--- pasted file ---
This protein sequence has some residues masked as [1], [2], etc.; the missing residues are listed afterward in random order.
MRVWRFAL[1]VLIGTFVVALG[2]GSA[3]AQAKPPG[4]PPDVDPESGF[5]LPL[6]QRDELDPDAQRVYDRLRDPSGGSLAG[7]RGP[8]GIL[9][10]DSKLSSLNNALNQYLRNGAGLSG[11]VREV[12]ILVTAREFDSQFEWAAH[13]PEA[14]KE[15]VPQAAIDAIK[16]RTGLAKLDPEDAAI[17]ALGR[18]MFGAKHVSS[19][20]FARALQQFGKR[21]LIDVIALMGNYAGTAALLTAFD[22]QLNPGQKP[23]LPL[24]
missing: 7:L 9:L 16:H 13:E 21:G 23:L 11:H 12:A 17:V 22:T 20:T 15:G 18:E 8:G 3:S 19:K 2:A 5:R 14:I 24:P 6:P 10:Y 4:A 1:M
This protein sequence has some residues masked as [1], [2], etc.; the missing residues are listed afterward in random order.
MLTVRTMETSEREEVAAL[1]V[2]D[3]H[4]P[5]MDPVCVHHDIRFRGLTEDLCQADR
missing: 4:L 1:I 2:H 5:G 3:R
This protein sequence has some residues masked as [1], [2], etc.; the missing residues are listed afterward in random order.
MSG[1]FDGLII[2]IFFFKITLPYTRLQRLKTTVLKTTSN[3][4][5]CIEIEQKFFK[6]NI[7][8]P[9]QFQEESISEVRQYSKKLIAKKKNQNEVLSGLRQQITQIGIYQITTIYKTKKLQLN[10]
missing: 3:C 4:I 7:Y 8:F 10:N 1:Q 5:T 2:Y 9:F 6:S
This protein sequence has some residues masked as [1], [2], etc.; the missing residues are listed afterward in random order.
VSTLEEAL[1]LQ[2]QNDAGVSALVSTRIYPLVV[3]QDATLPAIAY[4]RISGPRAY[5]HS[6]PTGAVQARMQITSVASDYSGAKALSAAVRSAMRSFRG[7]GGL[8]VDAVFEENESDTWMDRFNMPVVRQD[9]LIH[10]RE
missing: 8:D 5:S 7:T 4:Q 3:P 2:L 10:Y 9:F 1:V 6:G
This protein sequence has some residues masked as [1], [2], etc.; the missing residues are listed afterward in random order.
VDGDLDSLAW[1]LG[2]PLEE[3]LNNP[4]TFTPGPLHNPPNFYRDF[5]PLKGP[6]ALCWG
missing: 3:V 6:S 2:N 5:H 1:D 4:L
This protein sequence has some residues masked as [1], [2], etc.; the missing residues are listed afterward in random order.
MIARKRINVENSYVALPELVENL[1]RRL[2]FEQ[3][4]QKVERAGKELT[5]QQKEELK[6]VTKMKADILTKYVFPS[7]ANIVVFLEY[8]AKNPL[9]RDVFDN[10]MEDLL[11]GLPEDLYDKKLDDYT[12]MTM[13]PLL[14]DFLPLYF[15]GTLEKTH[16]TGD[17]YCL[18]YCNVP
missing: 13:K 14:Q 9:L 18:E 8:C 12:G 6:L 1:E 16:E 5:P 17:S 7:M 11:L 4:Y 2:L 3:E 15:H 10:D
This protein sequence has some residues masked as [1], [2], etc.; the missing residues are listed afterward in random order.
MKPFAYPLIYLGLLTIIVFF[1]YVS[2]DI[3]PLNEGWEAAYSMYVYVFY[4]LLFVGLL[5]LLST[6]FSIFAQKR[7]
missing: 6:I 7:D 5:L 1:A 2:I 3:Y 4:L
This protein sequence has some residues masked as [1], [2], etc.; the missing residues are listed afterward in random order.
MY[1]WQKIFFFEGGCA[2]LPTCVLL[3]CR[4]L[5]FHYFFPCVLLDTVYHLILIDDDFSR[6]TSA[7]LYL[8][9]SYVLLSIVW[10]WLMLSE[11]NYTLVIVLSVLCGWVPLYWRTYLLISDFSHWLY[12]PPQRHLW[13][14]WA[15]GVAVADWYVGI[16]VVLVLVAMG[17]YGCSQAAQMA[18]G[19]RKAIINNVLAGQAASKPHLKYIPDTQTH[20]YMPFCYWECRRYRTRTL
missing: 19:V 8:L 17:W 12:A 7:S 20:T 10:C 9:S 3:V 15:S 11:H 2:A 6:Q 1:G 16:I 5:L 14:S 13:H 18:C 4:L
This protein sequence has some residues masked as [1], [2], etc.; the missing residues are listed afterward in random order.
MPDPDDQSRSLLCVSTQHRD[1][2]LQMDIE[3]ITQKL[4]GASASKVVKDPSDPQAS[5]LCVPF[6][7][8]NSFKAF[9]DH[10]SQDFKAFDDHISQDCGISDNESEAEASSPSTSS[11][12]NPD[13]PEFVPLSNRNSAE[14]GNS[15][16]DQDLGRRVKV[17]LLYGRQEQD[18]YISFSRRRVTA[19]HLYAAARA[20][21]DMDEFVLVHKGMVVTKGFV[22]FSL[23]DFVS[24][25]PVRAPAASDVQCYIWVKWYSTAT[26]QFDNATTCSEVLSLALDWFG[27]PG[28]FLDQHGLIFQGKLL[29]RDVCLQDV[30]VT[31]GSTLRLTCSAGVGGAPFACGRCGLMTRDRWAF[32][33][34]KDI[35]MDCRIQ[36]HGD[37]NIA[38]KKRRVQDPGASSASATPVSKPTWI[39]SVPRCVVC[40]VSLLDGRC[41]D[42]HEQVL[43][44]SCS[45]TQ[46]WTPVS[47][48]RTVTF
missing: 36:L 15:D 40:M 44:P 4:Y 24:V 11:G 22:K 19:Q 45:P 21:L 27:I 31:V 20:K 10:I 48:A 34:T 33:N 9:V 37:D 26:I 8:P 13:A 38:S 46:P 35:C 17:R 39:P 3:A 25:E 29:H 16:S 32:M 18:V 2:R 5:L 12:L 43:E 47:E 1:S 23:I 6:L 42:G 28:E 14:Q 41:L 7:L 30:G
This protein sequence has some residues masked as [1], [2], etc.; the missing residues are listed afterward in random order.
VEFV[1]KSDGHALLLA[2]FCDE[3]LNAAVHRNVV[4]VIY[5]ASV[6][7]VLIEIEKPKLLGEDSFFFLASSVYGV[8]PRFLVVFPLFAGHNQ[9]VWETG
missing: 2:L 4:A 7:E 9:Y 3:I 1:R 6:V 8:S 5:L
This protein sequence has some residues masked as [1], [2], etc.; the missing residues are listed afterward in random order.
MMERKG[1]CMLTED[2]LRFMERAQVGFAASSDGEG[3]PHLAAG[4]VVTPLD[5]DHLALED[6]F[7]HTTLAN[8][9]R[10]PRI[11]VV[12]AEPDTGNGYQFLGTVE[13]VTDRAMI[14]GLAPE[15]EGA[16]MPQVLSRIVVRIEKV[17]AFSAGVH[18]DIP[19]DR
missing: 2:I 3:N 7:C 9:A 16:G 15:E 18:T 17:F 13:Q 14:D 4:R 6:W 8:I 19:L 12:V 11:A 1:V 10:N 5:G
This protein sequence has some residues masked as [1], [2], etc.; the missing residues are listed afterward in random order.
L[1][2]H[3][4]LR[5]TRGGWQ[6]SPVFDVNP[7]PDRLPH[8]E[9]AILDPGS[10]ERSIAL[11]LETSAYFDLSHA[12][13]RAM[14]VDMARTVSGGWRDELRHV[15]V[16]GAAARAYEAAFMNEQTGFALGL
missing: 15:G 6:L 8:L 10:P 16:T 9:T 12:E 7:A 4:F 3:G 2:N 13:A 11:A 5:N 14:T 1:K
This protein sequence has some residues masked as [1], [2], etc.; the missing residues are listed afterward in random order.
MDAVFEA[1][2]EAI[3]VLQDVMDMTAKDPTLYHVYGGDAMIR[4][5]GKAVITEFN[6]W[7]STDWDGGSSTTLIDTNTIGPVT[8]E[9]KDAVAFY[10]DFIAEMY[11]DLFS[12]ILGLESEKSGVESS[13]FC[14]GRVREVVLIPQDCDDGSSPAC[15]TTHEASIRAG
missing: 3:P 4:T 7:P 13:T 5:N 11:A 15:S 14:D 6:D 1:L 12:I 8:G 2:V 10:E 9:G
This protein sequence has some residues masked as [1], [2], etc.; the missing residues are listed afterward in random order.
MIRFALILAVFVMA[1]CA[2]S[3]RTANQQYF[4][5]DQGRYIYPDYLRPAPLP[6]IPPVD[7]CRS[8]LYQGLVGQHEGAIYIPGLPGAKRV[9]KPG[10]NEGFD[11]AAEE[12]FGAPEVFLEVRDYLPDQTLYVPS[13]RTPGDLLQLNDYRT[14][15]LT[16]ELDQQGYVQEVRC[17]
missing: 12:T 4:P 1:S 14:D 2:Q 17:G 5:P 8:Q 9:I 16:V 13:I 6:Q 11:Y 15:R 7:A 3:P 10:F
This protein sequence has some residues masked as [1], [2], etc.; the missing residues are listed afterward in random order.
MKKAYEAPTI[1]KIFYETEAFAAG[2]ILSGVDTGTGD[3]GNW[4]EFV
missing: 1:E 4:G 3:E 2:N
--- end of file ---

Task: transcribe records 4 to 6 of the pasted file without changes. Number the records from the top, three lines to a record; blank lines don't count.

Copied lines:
This protein sequence has some residues masked as [1], [2], etc.; the missing residues are listed afterward in random order.
VSTLEEAL[1]LQ[2]QNDAGVSALVSTRIYPLVV[3]QDATLPAIAY[4]RISGPRAY[5]HS[6]PTGAVQARMQITSVASDYSGAKALSAAVRSAMRSFRG[7]GGL[8]VDAVFEENESDTWMDRFNMPVVRQD[9]LIH[10]RE
missing: 8:D 5:S 7:T 4:Q 3:P 2:L 10:Y 9:F 1:V 6:G
This protein sequence has some residues masked as [1], [2], etc.; the missing residues are listed afterward in random order.
VDGDLDSLAW[1]LG[2]PLEE[3]LNNP[4]TFTPGPLHNPPNFYRDF[5]PLKGP[6]ALCWG
missing: 3:V 6:S 2:N 5:H 1:D 4:L
This protein sequence has some residues masked as [1], [2], etc.; the missing residues are listed afterward in random order.
MIARKRINVENSYVALPELVENL[1]RRL[2]FEQ[3][4]QKVERAGKELT[5]QQKEELK[6]VTKMKADILTKYVFPS[7]ANIVVFLEY[8]AKNPL[9]RDVFDN[10]MEDLL[11]GLPEDLYDKKLDDYT[12]MTM[13]PLL[14]DFLPLYF[15]GTLEKTH[16]TGD[17]YCL[18]YCNVP
missing: 13:K 14:Q 9:L 18:E 8:C 12:G 6:L 1:E 16:E 5:P 17:S 7:M 11:L 4:Y 2:L 3:E 15:H 10:D